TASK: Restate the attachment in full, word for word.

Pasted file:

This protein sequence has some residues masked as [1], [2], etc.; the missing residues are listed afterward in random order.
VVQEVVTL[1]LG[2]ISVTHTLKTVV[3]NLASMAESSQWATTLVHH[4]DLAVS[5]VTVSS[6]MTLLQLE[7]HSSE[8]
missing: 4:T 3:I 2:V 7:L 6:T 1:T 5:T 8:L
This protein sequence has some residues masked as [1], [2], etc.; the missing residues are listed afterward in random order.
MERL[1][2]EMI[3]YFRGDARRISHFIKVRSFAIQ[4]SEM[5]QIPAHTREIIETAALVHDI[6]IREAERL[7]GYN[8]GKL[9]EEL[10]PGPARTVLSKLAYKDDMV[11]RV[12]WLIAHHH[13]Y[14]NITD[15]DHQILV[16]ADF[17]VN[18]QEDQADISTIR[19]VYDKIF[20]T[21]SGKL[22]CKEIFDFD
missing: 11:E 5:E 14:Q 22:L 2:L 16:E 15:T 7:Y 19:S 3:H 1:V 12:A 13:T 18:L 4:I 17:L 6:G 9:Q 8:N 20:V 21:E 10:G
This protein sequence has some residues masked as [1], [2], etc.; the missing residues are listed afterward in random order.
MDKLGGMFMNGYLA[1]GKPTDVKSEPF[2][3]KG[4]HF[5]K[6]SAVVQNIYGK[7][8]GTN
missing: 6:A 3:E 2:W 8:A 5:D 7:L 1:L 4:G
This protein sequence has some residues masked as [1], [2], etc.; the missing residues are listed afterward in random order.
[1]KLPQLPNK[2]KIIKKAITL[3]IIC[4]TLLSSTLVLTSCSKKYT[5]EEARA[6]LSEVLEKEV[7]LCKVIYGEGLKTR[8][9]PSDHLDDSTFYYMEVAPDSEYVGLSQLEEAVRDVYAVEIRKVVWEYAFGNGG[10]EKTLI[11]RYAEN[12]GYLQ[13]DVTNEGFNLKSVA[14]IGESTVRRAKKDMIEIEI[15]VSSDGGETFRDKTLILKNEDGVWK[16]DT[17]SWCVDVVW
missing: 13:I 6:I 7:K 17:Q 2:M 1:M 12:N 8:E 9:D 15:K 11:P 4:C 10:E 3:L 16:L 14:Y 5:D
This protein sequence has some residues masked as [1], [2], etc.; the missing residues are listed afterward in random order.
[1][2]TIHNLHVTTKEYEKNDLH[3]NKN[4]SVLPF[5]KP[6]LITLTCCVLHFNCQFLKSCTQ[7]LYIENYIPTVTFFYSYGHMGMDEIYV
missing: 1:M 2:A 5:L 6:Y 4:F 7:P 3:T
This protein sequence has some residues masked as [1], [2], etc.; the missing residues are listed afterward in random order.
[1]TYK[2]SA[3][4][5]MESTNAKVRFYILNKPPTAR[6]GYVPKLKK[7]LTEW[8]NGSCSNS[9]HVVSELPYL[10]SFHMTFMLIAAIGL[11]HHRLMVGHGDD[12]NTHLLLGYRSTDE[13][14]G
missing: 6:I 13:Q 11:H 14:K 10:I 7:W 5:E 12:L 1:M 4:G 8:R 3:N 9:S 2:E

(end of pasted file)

This protein sequence has some residues masked as [1], [2], etc.; the missing residues are listed afterward in random order.
VVQEVVTL[1]LG[2]ISVTHTLKTVV[3]NLASMAESSQWATTLVHH[4]DLAVS[5]VTVSS[6]MTLLQLE[7]HSSE[8]
missing: 4:T 3:I 2:V 7:L 6:T 1:T 5:T 8:L
This protein sequence has some residues masked as [1], [2], etc.; the missing residues are listed afterward in random order.
MERL[1][2]EMI[3]YFRGDARRISHFIKVRSFAIQ[4]SEM[5]QIPAHTREIIETAALVHDI[6]IREAERL[7]GYN[8]GKL[9]EEL[10]PGPARTVLSKLAYKDDMV[11]RV[12]WLIAHHH[13]Y[14]NITD[15]DHQILV[16]ADF[17]VN[18]QEDQADISTIR[19]VYDKIF[20]T[21]SGKL[22]CKEIFDFD
missing: 11:E 5:E 14:Q 22:L 2:L 16:E 15:T 7:Y 19:S 3:H 1:V 12:A 13:T 18:L 4:I 17:L 6:G 9:Q 8:N 20:V 21:E 10:G
This protein sequence has some residues masked as [1], [2], etc.; the missing residues are listed afterward in random order.
MDKLGGMFMNGYLA[1]GKPTDVKSEPF[2][3]KG[4]HF[5]K[6]SAVVQNIYGK[7][8]GTN
missing: 6:A 3:E 2:W 8:A 5:D 7:L 1:L 4:G
This protein sequence has some residues masked as [1], [2], etc.; the missing residues are listed afterward in random order.
[1]KLPQLPNK[2]KIIKKAITL[3]IIC[4]TLLSSTLVLTSCSKKYT[5]EEARA[6]LSEVLEKEV[7]LCKVIYGEGLKTR[8][9]PSDHLDDSTFYYMEVAPDSEYVGLSQLEEAVRDVYAVEIRKVVWEYAFGNGG[10]EKTLI[11]RYAEN[12]GYLQ[13]DVTNEGFNLKSVA[14]IGESTVRRAKKDMIEIEI[15]VSSDGGETFRDKTLILKNEDGVWK[16]DT[17]SWCVDVVW
missing: 13:I 6:I 7:K 17:Q 2:M 1:M 12:N 8:E 9:D 15:K 11:P 4:C 10:E 3:L 16:L 14:Y 5:D
This protein sequence has some residues masked as [1], [2], etc.; the missing residues are listed afterward in random order.
[1][2]TIHNLHVTTKEYEKNDLH[3]NKN[4]SVLPF[5]KP[6]LITLTCCVLHFNCQFLKSCTQ[7]LYIENYIPTVTFFYSYGHMGMDEIYV
missing: 1:M 2:A 5:L 6:Y 4:F 7:P 3:T
This protein sequence has some residues masked as [1], [2], etc.; the missing residues are listed afterward in random order.
[1]TYK[2]SA[3][4][5]MESTNAKVRFYILNKPPTAR[6]GYVPKLKK[7]LTEW[8]NGSCSNS[9]HVVSELPYL[10]SFHMTFMLIAAIGL[11]HHRLMVGHGDD[12]NTHLLLGYRSTDE[13][14]G
missing: 6:I 13:Q 11:H 14:K 10:I 7:W 5:E 12:L 1:M 4:G 8:R 3:N 9:S 2:E